On Sept. 15, 1954, Danny Brent’s body was found on the 10th green at UBC’s golf course. He was wearing a red plaid shirt, grey trousers, argyle socks, and brown shoes. Stuffed inside his shirt was an early edition of the newspaper, soaked with his blood. There was a half-smoked cigarette inside his shirt where it had dropped from his mouth when he was shot—once in the back and twice in the head with .45-calibre bullets.
Danny Brent’s murder was the city’s first gangland hit and it caused a sensation in the press providing a daily dose of true crime for Mickey Spillane fans of the time. There was an assortment of sketchy characters surrounding Danny—two ex-wives, rumours of a married girlfriend, and a Chicago-based drug syndicate. The plot wasn’t bad either. There were the hired killers from out of town, the attempted murders of two other Vancouver drug lords, and a large role for police chief Walter Mulligan, who would be kicked off the force the following year.
People liked 42-year-old Danny, even his ex-wives. He worked at the Press Club on Beatty Street. On the night of his murder, Danny had finished his shift at the Press Club and headed over to the Mayling Supper Club in Chinatown. He parked his red 1950 Meteor convertible—in the parking lot at the back of the building. A witness said he saw Danny leave with a woman and two men through the back door.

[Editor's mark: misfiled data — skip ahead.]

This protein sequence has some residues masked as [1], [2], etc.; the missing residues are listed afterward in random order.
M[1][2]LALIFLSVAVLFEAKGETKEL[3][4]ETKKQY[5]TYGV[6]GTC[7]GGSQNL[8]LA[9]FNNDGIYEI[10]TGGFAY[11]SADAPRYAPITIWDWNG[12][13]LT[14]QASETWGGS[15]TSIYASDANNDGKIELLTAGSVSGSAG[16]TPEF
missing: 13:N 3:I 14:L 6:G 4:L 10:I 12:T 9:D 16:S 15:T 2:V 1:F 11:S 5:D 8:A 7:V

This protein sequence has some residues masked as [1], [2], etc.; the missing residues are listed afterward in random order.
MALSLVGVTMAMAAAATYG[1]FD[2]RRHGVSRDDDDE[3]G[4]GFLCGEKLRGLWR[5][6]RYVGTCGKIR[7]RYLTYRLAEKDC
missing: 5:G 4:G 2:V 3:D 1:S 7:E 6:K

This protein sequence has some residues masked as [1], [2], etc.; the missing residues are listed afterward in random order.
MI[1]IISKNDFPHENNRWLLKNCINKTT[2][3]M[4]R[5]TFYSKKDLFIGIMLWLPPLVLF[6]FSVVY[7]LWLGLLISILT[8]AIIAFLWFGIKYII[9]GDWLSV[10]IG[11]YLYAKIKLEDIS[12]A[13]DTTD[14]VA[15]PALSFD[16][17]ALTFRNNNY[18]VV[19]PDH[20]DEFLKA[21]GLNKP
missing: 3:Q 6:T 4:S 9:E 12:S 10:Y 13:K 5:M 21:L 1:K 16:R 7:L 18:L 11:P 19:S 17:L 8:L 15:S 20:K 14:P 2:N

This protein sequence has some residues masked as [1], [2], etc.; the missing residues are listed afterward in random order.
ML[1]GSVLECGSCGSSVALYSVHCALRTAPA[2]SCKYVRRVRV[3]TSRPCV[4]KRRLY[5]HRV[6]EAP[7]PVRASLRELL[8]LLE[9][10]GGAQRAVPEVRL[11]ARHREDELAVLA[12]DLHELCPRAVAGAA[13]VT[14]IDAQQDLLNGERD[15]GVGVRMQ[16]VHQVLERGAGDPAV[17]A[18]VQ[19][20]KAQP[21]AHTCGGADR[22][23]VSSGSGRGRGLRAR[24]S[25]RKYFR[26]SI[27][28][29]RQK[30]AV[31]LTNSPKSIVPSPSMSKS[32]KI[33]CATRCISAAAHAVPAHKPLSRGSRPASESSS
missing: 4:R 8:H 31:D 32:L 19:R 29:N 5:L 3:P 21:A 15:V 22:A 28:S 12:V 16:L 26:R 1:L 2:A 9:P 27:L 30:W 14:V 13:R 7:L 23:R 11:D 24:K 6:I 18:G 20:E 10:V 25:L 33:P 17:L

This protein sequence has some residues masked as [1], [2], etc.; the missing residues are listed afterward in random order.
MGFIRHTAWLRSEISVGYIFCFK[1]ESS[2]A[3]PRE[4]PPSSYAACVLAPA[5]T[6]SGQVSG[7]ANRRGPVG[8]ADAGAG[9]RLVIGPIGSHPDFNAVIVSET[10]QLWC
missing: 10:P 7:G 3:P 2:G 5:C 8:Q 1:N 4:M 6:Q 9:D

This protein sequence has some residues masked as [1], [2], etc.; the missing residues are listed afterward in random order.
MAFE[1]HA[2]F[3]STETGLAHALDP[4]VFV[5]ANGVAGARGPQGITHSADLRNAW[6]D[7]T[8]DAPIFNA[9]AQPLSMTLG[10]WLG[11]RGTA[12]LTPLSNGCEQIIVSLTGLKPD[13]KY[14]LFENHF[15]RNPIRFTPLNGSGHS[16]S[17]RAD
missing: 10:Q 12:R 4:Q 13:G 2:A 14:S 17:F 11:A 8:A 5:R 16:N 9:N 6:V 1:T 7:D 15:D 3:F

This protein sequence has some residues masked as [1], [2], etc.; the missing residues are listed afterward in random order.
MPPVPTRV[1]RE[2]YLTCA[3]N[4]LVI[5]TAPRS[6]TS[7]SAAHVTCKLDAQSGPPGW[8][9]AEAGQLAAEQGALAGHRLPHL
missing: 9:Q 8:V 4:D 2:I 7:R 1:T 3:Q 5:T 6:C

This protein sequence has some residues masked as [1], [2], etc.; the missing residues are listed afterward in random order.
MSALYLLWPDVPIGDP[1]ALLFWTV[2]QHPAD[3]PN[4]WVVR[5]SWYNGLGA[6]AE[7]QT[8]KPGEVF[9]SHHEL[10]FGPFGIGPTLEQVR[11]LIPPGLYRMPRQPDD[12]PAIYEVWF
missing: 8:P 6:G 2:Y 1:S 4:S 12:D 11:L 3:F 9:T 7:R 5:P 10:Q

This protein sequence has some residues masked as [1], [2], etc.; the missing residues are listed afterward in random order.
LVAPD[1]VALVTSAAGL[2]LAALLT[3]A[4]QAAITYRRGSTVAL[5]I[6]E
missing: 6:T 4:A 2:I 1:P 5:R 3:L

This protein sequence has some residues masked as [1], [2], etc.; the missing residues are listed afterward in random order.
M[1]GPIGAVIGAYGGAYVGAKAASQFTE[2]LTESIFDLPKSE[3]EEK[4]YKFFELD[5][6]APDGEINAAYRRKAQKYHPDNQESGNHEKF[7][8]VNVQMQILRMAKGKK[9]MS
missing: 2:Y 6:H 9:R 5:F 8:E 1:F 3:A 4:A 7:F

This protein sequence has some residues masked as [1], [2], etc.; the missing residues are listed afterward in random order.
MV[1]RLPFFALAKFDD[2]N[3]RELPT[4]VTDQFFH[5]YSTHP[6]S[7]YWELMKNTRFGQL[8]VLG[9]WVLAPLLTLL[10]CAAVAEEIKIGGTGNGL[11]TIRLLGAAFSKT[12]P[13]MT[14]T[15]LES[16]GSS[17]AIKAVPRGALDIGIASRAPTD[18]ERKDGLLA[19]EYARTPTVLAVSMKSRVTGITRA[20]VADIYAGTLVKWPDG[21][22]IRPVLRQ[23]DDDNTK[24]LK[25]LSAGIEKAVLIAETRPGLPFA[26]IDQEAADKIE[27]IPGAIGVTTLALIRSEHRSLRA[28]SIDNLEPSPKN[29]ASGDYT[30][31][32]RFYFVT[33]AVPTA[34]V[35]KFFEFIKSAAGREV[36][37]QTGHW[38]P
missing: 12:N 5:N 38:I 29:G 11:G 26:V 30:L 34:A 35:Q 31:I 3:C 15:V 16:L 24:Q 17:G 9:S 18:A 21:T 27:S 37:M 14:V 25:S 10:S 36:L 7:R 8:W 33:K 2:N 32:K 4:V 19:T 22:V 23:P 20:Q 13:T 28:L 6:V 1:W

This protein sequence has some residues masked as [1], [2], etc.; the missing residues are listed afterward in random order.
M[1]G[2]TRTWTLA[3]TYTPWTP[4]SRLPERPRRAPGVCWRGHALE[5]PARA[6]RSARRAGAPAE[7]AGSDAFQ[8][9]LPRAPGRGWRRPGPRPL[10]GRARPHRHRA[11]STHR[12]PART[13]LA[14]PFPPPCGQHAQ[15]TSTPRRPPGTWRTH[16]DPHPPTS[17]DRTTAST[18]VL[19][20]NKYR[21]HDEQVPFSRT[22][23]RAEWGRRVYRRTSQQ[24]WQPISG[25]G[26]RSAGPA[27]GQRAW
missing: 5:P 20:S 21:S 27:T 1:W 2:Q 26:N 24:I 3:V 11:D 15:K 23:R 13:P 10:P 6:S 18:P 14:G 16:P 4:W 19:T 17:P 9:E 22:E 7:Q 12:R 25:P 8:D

Police think Danny slid behind the wheel of his car, lit up a cigarette, and was shot in the back by one of the men. The first bullet pierced his spine at a downward angle and then tore a hole in his liver before it came out his navel. Dr. T.R. Harmon, the pathologist, said he could have lived up to half an hour.
The killers made no effort to hide the body or disguise Danny’s identity. Robbery was quickly ruled out. He was still wearing an expensive wristwatch, a gold ring, and a gold band mounted with a black stone on the ring finger of his left hand.
Four days after his murder, police opened a locker in the Vancouver Bus Depot and found 30 ounces of heroin with a street value of $175,000. It was quickly apparent that there was more to Danny than his job as a waiter. Either he was killed by a gang trying to take over the heroin industry or murdered by a hit team for an outstanding drug debt.
In 1975, a homeowner raking under a hedge near his home in the 3100 block on West 11th Avenue, found a rusted .45-calibre automatic. Lab tests failed to prove that the rusty pistol was the murder weapon, and Danny’s murder remains unsolved.
- For more information about Danny Brent’s murder listen to Cold Case Canada Podcast Episode 14.
Eve Lazarus is a reporter and author, and she hosts and produces the Cold Case Canada true crime podcast. Her books include the B.C. bestsellers Murder by Milkshake; Cold Case Vancouver and Vancouver Exposed. Eve’s latest book is Cold Case BC: The Stories Behind the Province’s Most Intriguing Murder and Missing Person Cases.